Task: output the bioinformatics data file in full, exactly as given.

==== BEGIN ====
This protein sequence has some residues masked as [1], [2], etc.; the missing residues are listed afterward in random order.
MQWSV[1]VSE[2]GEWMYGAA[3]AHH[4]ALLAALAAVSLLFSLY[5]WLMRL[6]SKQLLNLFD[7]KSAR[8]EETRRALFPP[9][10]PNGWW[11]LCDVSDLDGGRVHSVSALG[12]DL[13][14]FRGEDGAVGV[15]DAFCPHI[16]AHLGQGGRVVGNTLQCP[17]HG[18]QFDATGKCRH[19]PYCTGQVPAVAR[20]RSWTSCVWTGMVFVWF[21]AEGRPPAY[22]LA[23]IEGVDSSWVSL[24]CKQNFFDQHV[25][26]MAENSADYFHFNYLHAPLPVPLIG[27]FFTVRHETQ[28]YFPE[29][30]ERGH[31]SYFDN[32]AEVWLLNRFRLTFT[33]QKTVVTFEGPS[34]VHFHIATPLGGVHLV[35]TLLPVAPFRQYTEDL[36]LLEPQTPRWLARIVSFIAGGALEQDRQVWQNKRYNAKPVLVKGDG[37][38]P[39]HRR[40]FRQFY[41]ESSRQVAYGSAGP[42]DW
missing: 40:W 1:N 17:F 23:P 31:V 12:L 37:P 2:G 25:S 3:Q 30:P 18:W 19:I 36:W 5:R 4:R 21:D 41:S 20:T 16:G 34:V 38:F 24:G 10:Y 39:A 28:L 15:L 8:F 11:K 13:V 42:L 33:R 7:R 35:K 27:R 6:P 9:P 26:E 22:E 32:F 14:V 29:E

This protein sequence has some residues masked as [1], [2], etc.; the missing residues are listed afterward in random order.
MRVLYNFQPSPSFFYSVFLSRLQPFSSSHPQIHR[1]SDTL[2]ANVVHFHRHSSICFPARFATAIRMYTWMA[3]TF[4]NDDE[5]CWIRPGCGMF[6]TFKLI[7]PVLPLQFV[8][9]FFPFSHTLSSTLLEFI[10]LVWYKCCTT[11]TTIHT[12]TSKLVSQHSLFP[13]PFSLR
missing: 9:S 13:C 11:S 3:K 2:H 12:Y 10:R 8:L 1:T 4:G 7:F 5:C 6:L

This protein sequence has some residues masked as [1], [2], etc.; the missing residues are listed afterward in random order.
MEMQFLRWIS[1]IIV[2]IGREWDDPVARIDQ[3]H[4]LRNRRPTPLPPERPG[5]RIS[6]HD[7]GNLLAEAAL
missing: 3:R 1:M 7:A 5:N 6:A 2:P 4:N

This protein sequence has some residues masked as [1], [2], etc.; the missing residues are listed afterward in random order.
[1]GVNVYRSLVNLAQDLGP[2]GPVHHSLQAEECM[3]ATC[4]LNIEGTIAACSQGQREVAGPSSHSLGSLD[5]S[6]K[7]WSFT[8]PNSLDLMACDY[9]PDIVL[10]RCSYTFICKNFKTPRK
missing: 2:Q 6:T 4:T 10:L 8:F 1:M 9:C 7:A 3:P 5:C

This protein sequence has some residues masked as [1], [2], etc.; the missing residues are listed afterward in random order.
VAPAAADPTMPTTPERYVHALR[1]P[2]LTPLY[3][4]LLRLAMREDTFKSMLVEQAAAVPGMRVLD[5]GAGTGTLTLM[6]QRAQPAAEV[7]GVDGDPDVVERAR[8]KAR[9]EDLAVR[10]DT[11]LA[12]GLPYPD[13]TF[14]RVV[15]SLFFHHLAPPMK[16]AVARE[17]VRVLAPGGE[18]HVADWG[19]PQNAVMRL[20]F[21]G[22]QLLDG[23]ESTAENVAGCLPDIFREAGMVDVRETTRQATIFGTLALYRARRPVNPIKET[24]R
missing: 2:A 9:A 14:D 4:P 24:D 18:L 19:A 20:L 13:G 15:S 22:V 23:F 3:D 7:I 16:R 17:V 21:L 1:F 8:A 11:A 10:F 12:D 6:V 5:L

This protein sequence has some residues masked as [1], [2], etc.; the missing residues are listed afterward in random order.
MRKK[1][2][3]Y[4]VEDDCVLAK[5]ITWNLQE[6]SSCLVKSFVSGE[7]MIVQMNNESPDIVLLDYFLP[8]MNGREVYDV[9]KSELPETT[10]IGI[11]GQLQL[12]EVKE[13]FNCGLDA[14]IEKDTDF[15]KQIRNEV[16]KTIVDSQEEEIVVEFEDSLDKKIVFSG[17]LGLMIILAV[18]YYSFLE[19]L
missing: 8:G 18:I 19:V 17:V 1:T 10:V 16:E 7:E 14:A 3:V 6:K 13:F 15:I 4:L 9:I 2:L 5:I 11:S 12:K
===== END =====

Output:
This protein sequence has some residues masked as [1], [2], etc.; the missing residues are listed afterward in random order.
MQWSV[1]VSE[2]GEWMYGAA[3]AHH[4]ALLAALAAVSLLFSLY[5]WLMRL[6]SKQLLNLFD[7]KSAR[8]EETRRALFPP[9][10]PNGWW[11]LCDVSDLDGGRVHSVSALG[12]DL[13][14]FRGEDGAVGV[15]DAFCPHI[16]AHLGQGGRVVGNTLQCP[17]HG[18]QFDATGKCRH[19]PYCTGQVPAVAR[20]RSWTSCVWTGMVFVWF[21]AEGRPPAY[22]LA[23]IEGVDSSWVSL[24]CKQNFFDQHV[25][26]MAENSADYFHFNYLHAPLPVPLIG[27]FFTVRHETQ[28]YFPE[29][30]ERGH[31]SYFDN[32]AEVWLLNRFRLTFT[33]QKTVVTFEGPS[34]VHFHIATPLGGVHLV[35]TLLPVAPFRQYTEDL[36]LLEPQTPRWLARIVSFIAGGALEQDRQVWQNKRYNAKPVLVKGDG[37][38]P[39]HRR[40]FRQFY[41]ESSRQVAYGSAGP[42]DW
missing: 40:W 1:N 17:F 23:P 31:V 12:L 37:P 2:G 25:S 3:Q 30:P 18:W 19:I 36:W 5:R 4:R 21:D 41:S 20:T 16:G 34:V 38:F 24:G 10:Y 39:A 28:L 15:L 8:F 11:K 13:V 42:L 33:R 7:R 35:K 27:R 6:P 9:P 26:E 22:E 32:F 14:V 29:E

This protein sequence has some residues masked as [1], [2], etc.; the missing residues are listed afterward in random order.
MRVLYNFQPSPSFFYSVFLSRLQPFSSSHPQIHR[1]SDTL[2]ANVVHFHRHSSICFPARFATAIRMYTWMA[3]TF[4]NDDE[5]CWIRPGCGMF[6]TFKLI[7]PVLPLQFV[8][9]FFPFSHTLSSTLLEFI[10]LVWYKCCTT[11]TTIHT[12]TSKLVSQHSLFP[13]PFSLR
missing: 9:S 13:C 11:S 3:K 2:H 12:Y 10:R 8:L 1:T 4:G 7:F 5:C 6:L

This protein sequence has some residues masked as [1], [2], etc.; the missing residues are listed afterward in random order.
MEMQFLRWIS[1]IIV[2]IGREWDDPVARIDQ[3]H[4]LRNRRPTPLPPERPG[5]RIS[6]HD[7]GNLLAEAAL
missing: 3:R 1:M 7:A 5:N 6:A 2:P 4:N

This protein sequence has some residues masked as [1], [2], etc.; the missing residues are listed afterward in random order.
[1]GVNVYRSLVNLAQDLGP[2]GPVHHSLQAEECM[3]ATC[4]LNIEGTIAACSQGQREVAGPSSHSLGSLD[5]S[6]K[7]WSFT[8]PNSLDLMACDY[9]PDIVL[10]RCSYTFICKNFKTPRK
missing: 2:Q 6:T 4:T 10:L 8:F 1:M 9:C 7:A 3:P 5:C

This protein sequence has some residues masked as [1], [2], etc.; the missing residues are listed afterward in random order.
VAPAAADPTMPTTPERYVHALR[1]P[2]LTPLY[3][4]LLRLAMREDTFKSMLVEQAAAVPGMRVLD[5]GAGTGTLTLM[6]QRAQPAAEV[7]GVDGDPDVVERAR[8]KAR[9]EDLAVR[10]DT[11]LA[12]GLPYPD[13]TF[14]RVV[15]SLFFHHLAPPMK[16]AVARE[17]VRVLAPGGE[18]HVADWG[19]PQNAVMRL[20]F[21]G[22]QLLDG[23]ESTAENVAGCLPDIFREAGMVDVRETTRQATIFGTLALYRARRPVNPIKET[24]R
missing: 2:A 9:A 14:D 4:P 24:D 18:L 19:A 20:L 13:G 15:S 22:V 23:F 3:D 7:I 16:R 17:V 21:L 1:F 8:A 11:A 10:F 12:D 6:V 5:L

This protein sequence has some residues masked as [1], [2], etc.; the missing residues are listed afterward in random order.
MRKK[1][2][3]Y[4]VEDDCVLAK[5]ITWNLQE[6]SSCLVKSFVSGE[7]MIVQMNNESPDIVLLDYFLP[8]MNGREVYDV[9]KSELPETT[10]IGI[11]GQLQL[12]EVKE[13]FNCGLDA[14]IEKDTDF[15]KQIRNEV[16]KTIVDSQEEEIVVEFEDSLDKKIVFSG[17]LGLMIILAV[18]YYSFLE[19]L
missing: 8:G 18:I 19:V 17:V 1:T 10:V 16:E 7:E 14:A 3:V 6:K 13:F 15:I 4:L 9:I 2:L 5:I 11:S 12:K